Today’s Proof of BLACKNESS: THE MON OF THAILAND
In about 600 A.D, the Champa of Vietnam (more about them later), sacked Funan and brought it under vassalage. This turn of events allowed the “Mon” of Thailand to break away from Funanese vassalage and establish their own kingdoms. The most important of these Mon kingdoms was Dvaravati, which dates from approximately the 6th to the 11th century A.D. It was centered at the Chao Phraya River valley in modern-day Thailand, with Nakhon Pathom as the capital.
The Mon were rarely politically dominant, but rather, almost continually under the shadow of their stronger neighbors. Dvaravati was prevented by geo-political barriers from establishing close political ties with other Mon states to the west in southern Myanmar (Burma), and with the Mon state in northern Thailand. Consequently, Dvaravati experienced political domination by neighboring peoples on at least three separate occasions: in the 10th century, the Burmese conquered the Mon state of Thaton, which was west of the Tenasserim Yoma; from 1100 A.D. to the 1300 A.D, the Khmer (in Cambodia) arose in the east and re-established their Empire; and finally, in the late 13th century, when Dvaravati was absorbed by the current inhabitants of Thailand – the Mongol Thai’s.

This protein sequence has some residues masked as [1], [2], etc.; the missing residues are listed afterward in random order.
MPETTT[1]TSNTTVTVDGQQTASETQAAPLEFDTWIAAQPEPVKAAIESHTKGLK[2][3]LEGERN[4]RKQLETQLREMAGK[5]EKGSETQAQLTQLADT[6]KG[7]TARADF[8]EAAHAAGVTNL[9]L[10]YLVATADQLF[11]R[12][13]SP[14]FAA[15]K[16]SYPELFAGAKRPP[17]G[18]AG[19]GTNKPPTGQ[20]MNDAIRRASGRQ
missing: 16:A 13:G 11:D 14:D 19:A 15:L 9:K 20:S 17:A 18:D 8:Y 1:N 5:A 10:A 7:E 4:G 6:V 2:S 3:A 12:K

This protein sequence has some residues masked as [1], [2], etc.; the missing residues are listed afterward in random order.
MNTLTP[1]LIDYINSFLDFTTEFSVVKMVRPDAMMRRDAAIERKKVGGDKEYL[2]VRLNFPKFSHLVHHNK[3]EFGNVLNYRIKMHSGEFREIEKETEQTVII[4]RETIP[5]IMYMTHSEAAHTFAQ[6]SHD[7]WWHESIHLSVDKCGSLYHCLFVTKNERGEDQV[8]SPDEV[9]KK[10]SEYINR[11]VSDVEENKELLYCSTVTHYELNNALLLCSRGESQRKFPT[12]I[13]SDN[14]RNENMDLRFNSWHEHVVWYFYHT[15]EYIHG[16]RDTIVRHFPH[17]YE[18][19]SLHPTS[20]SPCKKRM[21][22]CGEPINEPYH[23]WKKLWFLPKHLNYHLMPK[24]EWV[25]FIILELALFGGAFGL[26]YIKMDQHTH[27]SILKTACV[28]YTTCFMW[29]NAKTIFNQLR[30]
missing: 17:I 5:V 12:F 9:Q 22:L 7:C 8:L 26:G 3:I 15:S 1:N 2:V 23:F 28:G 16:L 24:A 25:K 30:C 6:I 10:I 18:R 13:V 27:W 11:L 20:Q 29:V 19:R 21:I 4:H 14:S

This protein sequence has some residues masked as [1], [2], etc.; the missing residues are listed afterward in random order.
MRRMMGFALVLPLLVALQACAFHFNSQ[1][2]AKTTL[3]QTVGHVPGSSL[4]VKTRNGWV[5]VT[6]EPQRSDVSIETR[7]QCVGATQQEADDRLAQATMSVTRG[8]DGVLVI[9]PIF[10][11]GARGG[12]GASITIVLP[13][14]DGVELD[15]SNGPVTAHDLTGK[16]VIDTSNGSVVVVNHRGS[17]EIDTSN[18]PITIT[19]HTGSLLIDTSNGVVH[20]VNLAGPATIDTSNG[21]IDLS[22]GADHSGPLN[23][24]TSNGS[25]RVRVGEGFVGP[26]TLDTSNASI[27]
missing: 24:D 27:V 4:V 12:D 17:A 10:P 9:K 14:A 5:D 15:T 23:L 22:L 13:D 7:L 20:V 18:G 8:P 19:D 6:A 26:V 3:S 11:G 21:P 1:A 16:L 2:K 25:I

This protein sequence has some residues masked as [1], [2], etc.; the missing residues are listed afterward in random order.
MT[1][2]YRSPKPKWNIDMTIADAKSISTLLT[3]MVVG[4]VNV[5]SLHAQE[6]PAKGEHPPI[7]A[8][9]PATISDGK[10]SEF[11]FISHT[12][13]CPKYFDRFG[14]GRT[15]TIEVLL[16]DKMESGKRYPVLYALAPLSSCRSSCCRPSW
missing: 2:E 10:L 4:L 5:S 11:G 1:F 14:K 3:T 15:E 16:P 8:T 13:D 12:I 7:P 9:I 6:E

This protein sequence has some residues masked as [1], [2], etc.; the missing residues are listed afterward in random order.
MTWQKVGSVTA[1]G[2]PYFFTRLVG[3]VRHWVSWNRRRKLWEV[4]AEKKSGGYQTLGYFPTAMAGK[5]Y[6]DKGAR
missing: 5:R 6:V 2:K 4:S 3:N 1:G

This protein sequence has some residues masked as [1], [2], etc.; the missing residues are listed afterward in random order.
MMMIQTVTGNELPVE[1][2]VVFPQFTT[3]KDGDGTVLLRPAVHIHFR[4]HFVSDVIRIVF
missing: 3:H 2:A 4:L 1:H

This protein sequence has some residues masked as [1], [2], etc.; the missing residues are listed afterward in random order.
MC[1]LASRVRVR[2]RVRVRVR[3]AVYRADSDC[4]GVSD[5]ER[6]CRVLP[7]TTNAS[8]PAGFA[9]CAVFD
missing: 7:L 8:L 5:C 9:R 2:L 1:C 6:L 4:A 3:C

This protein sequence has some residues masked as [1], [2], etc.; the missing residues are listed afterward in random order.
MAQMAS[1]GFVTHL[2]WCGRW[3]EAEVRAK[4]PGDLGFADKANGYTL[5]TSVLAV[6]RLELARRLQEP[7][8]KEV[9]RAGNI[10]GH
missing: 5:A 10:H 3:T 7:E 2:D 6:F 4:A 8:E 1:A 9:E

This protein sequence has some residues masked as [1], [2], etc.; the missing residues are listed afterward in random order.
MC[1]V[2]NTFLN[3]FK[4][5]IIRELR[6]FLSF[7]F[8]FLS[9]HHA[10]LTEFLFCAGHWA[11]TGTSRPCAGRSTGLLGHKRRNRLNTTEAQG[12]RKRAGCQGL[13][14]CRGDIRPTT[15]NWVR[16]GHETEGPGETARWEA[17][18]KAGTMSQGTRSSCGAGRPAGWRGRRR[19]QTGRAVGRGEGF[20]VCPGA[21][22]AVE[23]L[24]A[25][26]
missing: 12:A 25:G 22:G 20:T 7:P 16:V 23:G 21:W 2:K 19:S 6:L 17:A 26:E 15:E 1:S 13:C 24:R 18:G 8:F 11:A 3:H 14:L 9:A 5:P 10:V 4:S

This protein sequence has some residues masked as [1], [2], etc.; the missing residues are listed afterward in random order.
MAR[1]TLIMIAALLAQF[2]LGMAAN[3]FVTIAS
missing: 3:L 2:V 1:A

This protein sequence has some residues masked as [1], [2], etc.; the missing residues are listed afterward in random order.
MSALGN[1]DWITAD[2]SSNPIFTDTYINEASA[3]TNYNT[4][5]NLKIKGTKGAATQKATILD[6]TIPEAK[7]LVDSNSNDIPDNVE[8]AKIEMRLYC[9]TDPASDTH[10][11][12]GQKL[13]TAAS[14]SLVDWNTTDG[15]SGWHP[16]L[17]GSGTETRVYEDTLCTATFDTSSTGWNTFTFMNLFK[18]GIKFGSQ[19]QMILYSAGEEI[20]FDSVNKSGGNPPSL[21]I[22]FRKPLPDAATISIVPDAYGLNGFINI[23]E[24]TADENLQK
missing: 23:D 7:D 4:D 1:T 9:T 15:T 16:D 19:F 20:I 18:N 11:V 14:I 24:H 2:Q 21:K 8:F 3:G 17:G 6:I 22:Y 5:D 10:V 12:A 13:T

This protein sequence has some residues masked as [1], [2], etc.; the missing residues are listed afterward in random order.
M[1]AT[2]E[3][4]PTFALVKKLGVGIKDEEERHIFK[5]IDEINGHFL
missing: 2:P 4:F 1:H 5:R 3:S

The Thai were a Mongol people who had already emigrated from southern China during the 9th and 10th century’s, and had at first founded only small settlements which were then under Khmer hegemony. In the beginning of the 13th century, they gradually succeeded in becoming free of the reign of the Khmer, who had previously conquered the Mons.
The first Thai kingdom was Sukothai in the Central Plains of Thailand, from which originated the modern Thai culture, which is a blend of Mongol and Mon. The Thai alphabet and script were developed during this Sukothai period.
Subjugation did not mean immediate extinction for the Mon however, it appears that the Thai allowed the Mon to retain their customs and a relative degree of racial homogeneity for a time. Of course that could not last very long, naturally there would be cross-breeding. And today, it would be very difficult to find a Thai with purely Mongol blood or one with purely Mon blood.